Washington: Princeton University engineers have developed power-generating rubber films that could be used to harness natural body movements such as breathing and walking to power pacemakers, mobile phones and other electronic devices.
"PZT is 100 times more efficient than quartz, another piezoelectric material. You don`t generate that much power from walking or breathing, so you want to harness it as efficiently as possible," said Michael McAlpine, a professor of mechanical and aerospace engineering, at Princeton, who led the project. The researchers first fabricated PZT nanoribbons – strips so narrow that 100 fit side-by-side in a space of a millimeter. In a separate process, they embedded these ribbons into clear sheets of silicone rubber, creating what they call "piezo-rubber chips." Because the silicone is biocompatible, it is already used for cosmetic implants and medical devices. "The new electricity-harvesting devices could be implanted in the body to perpetually power medical devices, and the body wouldn`t reject them," McAlpine said. In addition to generating electricity when it is flexed, the opposite is true: the material flexes when electrical current is applied to it. This opens the door to other kinds of applications, such as use for microsurgical devices, McAlpine said.The study was published online Jan. 26, in Nano Letters, a journal of the American Chemical Society. ANI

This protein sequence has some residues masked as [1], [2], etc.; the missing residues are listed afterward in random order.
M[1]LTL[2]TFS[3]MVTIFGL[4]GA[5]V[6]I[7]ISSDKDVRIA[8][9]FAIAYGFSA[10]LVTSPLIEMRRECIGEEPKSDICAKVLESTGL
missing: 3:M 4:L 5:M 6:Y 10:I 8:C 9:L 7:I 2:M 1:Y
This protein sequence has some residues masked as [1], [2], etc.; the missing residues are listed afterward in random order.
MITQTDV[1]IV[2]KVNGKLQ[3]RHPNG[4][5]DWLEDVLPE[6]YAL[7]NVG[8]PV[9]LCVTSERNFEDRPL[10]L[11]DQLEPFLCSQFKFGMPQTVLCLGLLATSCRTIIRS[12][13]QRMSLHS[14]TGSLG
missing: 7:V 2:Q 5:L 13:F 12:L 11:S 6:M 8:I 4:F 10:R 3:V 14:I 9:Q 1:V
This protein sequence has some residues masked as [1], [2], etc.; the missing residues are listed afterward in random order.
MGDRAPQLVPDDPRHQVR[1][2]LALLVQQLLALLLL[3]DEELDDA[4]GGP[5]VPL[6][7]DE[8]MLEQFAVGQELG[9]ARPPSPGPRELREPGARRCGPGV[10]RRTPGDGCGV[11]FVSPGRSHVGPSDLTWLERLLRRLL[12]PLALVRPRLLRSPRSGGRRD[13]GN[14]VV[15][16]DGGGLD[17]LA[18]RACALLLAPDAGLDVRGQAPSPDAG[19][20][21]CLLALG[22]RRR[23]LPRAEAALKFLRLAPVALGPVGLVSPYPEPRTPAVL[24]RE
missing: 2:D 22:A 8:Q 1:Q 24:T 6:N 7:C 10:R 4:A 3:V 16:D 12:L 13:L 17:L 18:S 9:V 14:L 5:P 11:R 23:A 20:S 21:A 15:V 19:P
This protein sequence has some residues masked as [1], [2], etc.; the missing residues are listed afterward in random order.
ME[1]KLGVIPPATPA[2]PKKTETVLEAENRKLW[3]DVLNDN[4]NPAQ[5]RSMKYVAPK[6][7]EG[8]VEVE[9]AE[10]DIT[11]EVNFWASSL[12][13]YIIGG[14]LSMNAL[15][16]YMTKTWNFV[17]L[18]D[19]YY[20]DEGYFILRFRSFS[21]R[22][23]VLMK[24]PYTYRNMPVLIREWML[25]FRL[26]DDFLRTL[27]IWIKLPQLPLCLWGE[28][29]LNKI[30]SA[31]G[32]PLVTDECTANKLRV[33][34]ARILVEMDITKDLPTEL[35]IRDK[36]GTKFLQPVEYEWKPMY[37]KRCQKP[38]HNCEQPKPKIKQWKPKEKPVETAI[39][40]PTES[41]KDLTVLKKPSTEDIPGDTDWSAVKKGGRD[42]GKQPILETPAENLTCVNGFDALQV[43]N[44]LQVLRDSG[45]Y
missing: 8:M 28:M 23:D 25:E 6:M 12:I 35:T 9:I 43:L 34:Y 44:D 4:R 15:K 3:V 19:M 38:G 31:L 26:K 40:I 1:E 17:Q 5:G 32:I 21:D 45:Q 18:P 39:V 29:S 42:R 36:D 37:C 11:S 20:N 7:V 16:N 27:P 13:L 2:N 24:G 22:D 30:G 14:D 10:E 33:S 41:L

Depression raises risk of severe complications from diabetes
High-tech facility inaugurated in UAE to produce cancer drug